With many young people struggling to get their foot on the housing ladder, a growing number are turning to parents or family members for financial help. Tina Templeman, our Rottingdean Branch Director, gives her thoughts on the so-called ‘Bank of Mum and Dad’. According to research by Legal and General, the ‘Bank of Mum and Dad’ was set to lend more than £6.5bn to help family members buy in 2017, which would put it amongst the top 10 lenders in the UK. Legal and General’s 2017 report shows that, in the South East, a reported 21% of home owners received assistance from parental figures.
Joint Borrower Sole Proprietor mortgages
One way that parents are helping their children to buy a home is known as a Joint Borrower Sole Proprietor (JBSP) mortgage, which allows family members to ‘boost’ loved one(s) borrowing capabilities by utilising their income on the mortgage application to the mortgage lender – but not as an owner of the property. The applicant(s) remain the sole owner of the property. However, it is advisable when buying with a family member to check the Stamp Duty Calculator to ensure you aren’t eligible for the additional stamp duty surcharge of 3% for owning additional property. You should seek advice from your solicitor or conveyancer for advice and confirmation of this.
Other mortgages available
The Post Office recently launched its ‘Family Link’ mortgage for parents to help their children onto the property ladder. This scheme lets first-time buyers use the home of a close relative as collateral against their own house purchase. First-time buyers can borrow 100% of a property’s value by placing mortgages on two properties – a 90% mortgage on the home to be purchased and a 10% loan against the parental home. Our friends at Sussex Mortgage Services are happy to guide you on what will suit your particular needs. Paul Little, Director at Sussex Mortgage Services, commented: “In recent years we have seen more and more buyers having to turn to their parents to assist them with the purchase of their first or even second home. The Post Office ‘Family Link’ mortgage product is another fantastic way for the parents to be able to do that. This might also appeal to parents who want to help their children to buy a property, but who don’t want to hand over a large amount of their hard earned savings.” There are also many similar mortgage schemes like this available from various lenders in the market – Nationwide Building Society, for example, offer the ‘Family Deposit Mortgage’, Barclays Bank offer the ‘Springboard’ mortgage and Family Building Society the ‘Family Offset’ mortgage, which is why it is very important to seek advice from a qualified independent mortgage broker to ensure you get the appropriate and most competitive product that meets your needs.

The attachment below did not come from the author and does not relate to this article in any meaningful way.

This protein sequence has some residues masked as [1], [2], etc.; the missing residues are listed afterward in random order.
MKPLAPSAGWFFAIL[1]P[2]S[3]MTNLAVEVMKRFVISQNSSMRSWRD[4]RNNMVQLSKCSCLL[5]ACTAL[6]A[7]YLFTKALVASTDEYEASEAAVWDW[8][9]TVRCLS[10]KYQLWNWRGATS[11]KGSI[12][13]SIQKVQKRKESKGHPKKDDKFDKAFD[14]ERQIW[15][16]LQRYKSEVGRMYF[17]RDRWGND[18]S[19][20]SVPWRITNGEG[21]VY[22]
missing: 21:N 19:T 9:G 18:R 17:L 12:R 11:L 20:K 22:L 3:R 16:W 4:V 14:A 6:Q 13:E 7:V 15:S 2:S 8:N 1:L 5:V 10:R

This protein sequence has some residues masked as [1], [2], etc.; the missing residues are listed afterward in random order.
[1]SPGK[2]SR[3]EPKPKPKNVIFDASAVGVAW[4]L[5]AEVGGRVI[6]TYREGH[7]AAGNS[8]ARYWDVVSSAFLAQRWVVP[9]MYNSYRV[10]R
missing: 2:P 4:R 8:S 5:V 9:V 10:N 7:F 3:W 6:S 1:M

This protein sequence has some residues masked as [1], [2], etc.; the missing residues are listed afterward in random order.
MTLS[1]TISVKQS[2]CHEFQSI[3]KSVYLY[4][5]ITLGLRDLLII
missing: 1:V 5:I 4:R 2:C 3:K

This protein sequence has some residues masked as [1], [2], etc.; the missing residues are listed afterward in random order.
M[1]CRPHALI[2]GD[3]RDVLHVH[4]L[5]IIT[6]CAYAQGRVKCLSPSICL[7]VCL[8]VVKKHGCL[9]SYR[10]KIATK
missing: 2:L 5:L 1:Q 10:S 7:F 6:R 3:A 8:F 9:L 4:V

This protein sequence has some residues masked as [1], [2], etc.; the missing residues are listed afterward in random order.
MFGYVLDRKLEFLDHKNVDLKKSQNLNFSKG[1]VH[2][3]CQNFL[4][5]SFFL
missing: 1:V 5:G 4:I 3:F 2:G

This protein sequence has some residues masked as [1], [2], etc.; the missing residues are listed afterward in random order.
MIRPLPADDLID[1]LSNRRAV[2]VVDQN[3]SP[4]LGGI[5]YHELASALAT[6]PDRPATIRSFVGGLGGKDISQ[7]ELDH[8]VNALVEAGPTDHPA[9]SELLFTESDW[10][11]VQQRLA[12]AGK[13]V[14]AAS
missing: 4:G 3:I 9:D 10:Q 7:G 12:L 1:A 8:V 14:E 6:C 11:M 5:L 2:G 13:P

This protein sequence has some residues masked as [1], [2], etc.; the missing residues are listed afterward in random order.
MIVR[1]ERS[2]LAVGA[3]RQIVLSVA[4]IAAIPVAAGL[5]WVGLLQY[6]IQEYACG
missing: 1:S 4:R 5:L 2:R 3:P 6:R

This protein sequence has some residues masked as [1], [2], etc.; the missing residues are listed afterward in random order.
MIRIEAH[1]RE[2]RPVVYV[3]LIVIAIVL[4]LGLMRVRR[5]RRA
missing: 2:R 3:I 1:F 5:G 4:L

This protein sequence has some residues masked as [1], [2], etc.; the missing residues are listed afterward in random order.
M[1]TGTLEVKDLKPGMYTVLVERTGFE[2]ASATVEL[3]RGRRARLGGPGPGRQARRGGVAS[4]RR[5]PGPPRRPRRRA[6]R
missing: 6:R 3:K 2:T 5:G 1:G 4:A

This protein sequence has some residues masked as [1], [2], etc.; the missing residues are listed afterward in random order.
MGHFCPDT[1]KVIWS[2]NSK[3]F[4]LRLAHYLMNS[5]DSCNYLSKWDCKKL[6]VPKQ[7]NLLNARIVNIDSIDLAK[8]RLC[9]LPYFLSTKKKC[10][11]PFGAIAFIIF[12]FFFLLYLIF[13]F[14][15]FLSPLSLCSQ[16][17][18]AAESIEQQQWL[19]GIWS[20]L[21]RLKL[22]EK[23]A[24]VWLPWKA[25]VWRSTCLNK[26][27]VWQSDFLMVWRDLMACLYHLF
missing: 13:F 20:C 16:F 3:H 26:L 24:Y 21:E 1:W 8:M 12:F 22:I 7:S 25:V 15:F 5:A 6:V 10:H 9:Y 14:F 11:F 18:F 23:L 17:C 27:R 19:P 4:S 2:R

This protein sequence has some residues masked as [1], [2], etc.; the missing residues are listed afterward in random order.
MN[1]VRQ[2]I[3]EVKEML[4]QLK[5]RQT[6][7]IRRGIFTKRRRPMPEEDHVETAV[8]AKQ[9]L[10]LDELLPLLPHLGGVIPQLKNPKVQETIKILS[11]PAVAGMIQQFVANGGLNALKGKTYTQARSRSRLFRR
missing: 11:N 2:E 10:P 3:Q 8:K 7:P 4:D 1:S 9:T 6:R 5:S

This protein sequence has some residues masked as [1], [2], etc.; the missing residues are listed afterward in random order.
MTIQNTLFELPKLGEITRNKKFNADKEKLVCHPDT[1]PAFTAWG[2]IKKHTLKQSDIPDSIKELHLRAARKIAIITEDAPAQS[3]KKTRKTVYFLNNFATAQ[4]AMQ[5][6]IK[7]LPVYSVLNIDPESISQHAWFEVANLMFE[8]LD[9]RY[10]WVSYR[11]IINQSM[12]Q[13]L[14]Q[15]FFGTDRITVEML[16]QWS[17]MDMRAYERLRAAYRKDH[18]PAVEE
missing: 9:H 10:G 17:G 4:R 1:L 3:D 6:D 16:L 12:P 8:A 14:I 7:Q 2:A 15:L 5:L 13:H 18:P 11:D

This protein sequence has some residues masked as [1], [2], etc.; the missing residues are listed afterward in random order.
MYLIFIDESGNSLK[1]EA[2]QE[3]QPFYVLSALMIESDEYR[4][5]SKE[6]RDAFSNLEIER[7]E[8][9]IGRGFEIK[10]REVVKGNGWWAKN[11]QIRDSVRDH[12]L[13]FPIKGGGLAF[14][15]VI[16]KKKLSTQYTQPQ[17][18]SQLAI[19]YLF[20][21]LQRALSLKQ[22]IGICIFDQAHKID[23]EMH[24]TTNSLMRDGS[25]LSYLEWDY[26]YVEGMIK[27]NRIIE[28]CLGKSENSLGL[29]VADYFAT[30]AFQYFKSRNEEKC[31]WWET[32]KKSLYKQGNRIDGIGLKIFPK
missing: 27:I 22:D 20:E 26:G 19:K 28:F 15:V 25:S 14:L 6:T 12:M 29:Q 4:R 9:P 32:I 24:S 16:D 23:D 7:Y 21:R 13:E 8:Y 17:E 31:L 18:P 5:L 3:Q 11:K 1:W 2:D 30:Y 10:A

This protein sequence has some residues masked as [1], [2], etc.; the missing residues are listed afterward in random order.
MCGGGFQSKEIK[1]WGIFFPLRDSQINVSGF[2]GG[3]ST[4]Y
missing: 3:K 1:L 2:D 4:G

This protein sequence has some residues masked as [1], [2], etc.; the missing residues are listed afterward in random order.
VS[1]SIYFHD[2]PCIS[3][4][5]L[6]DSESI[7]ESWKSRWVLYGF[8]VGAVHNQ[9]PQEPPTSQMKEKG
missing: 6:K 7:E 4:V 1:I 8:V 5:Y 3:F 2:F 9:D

At Mishon Mackay, we have also seen an increase in clients coming to us to discuss the sale of large family homes in order for parents to downsize and release equity to invest in their child’s home by means of assisting with their deposit. It is common to see parents choosing to give family members part of their inheritance money, to ensure they get on the housing ladder sooner rather than later. It’s a very practical way for older generations to help younger relatives who are struggling to save for a deposit , and also means they get to see them enjoy it. However, sometimes it may not be viable for willing parents to sell their family home to assist their children, therefore the alternative may be to release some monies by means of a ‘Lifetime Mortgage’. Again, our experts at Sussex Mortgage Services would be happy to advise you on these types of mortgages to ensure that it is the right and appropriate option for you.
Multi-generational living arrangements
Other ways in which we are seeing assistance from older relatives is through multi-generational living arrangements. According to a Cambridge Centre for Housing & Planning Research report, parents, children and grandchildren will often sell their houses to pool their resources and funds to buy a house together. This means they are saving on running costs and stamp duty, whilst also future-proofing for the old age of elderly relatives. This, of course, comes with its own challenges. It can often be difficult to find a home that ticks enough of the boxes for everyone who will be living there. It can sometimes mean much more of a compromise, but the long-term benefits and the likelihood of not having to move again any time soon mean this is fast becoming a popular option. We are sure the appeal of live-in babysitters and more people to cook dinner plays a part too!
It is also common – certainly in central Brighton areas – for parents to invest in a property themselves as a buy-to-let investment. This allows their child to rent out additional rooms to colleagues, students and professional sharers to cover the costs, thus allowing the child to live rent-free with greater feasibility to save money to buy their own property. This kind of living arrangement is subject to compliance under HMO licencing rules – you can read our blog on what landlords need to know here.
What is clear is that parents and children are having to find innovative ways to get the younger generation onto the housing ladder in the current property landscape.